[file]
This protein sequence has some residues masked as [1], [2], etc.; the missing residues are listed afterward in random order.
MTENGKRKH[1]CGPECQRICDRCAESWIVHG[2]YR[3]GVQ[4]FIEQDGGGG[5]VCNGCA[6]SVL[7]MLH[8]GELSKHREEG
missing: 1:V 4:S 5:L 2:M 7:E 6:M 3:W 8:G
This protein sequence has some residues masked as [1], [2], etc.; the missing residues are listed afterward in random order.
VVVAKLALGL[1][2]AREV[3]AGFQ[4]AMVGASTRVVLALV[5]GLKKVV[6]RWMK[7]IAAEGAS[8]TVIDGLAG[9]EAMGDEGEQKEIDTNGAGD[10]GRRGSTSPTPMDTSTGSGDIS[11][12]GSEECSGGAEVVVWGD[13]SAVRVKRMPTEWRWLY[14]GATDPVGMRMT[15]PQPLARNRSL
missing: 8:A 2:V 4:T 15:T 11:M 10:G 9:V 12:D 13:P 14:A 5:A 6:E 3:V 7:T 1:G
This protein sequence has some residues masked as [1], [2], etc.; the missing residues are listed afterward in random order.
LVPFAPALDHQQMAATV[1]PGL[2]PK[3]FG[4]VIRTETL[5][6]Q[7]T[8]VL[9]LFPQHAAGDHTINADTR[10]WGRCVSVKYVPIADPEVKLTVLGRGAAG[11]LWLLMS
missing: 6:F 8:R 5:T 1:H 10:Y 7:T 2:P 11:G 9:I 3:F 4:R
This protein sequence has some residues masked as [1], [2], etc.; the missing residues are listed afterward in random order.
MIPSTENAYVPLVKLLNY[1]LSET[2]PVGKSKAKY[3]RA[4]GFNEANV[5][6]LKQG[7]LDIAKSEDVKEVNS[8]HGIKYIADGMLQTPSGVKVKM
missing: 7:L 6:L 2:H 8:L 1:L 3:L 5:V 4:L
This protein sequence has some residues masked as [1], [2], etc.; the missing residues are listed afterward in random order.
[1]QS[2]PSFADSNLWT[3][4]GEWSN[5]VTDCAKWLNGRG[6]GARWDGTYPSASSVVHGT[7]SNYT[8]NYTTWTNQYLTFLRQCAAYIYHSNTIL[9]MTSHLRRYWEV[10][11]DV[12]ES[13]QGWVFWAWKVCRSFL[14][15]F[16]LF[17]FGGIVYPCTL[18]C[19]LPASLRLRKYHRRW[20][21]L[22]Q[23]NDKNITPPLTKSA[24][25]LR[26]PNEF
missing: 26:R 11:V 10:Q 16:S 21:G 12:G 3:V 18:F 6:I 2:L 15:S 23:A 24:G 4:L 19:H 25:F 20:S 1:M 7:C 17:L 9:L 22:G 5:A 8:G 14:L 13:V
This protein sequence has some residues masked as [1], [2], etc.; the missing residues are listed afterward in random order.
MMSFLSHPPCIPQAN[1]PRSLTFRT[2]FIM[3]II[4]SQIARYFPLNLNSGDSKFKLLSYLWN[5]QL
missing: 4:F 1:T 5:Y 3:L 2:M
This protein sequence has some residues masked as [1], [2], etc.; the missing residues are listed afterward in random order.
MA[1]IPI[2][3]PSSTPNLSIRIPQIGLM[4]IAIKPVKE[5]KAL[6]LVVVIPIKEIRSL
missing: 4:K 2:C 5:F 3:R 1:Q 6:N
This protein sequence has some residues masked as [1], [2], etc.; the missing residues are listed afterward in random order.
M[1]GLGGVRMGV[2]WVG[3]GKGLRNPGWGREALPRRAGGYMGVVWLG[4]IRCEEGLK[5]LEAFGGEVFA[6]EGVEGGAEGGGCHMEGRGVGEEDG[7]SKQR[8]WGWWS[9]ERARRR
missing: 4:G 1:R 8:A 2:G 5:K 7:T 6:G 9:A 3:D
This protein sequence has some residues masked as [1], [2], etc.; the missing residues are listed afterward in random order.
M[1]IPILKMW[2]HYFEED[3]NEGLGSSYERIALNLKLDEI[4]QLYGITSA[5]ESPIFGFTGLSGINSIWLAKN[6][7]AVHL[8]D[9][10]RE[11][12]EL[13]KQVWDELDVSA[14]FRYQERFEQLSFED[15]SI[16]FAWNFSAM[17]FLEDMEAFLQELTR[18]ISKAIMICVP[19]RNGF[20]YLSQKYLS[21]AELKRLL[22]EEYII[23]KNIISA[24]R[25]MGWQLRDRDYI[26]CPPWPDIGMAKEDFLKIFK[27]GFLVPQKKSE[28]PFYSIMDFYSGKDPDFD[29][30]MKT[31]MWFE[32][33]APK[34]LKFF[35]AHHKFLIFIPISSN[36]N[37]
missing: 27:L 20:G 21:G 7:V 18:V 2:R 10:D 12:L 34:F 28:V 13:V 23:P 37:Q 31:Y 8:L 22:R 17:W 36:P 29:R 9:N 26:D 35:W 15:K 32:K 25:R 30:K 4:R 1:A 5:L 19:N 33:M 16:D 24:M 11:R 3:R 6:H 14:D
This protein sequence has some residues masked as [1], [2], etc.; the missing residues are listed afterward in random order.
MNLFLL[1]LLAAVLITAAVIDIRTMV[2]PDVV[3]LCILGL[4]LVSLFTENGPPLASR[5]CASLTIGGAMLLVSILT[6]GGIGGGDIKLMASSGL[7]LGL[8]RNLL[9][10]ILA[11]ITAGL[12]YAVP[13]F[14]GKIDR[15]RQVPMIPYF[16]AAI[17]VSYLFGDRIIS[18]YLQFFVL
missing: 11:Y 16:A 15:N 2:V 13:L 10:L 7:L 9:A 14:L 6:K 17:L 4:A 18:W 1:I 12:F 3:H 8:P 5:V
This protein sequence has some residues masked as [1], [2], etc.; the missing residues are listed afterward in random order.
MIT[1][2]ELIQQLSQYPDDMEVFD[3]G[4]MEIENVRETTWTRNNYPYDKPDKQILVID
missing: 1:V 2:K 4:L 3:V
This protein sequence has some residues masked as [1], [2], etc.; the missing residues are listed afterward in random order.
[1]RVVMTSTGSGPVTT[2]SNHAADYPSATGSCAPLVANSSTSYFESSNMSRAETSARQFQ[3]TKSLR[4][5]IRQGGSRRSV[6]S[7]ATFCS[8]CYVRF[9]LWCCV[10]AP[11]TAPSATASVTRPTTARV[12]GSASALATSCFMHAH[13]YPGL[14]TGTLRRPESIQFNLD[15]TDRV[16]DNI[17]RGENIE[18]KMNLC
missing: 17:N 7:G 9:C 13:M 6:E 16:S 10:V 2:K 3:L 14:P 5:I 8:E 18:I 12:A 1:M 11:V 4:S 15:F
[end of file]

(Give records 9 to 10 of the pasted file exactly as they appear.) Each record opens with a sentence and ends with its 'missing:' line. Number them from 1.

This protein sequence has some residues masked as [1], [2], etc.; the missing residues are listed afterward in random order.
M[1]IPILKMW[2]HYFEED[3]NEGLGSSYERIALNLKLDEI[4]QLYGITSA[5]ESPIFGFTGLSGINSIWLAKN[6][7]AVHL[8]D[9][10]RE[11][12]EL[13]KQVWDELDVSA[14]FRYQERFEQLSFED[15]SI[16]FAWNFSAM[17]FLEDMEAFLQELTR[18]ISKAIMICVP[19]RNGF[20]YLSQKYLS[21]AELKRLL[22]EEYII[23]KNIISA[24]R[25]MGWQLRDRDYI[26]CPPWPDIGMAKEDFLKIFK[27]GFLVPQKKSE[28]PFYSIMDFYSGKDPDFD[29][30]MKT[31]MWFE[32][33]APK[34]LKFF[35]AHHKFLIFIPISSN[36]N[37]
missing: 27:L 20:G 21:G 7:V 18:V 2:R 10:D 12:L 34:F 28:V 13:V 23:P 37:Q 31:Y 8:L 22:R 17:W 36:P 29:R 9:N 26:D 35:W 15:K 32:K 25:R 30:K 4:R 1:A 5:L 19:N 33:M 16:D 24:M 11:R 3:R 6:H 14:D
This protein sequence has some residues masked as [1], [2], etc.; the missing residues are listed afterward in random order.
MNLFLL[1]LLAAVLITAAVIDIRTMV[2]PDVV[3]LCILGL[4]LVSLFTENGPPLASR[5]CASLTIGGAMLLVSILT[6]GGIGGGDIKLMASSGL[7]LGL[8]RNLL[9][10]ILA[11]ITAGL[12]YAVP[13]F[14]GKIDR[15]RQVPMIPYF[16]AAI[17]VSYLFGDRIIS[18]YLQFFVL
missing: 11:Y 16:A 15:N 2:V 13:L 10:L 7:L 9:A 14:L 6:K 17:L 4:A 18:W 1:I 12:F 3:H 8:P 5:V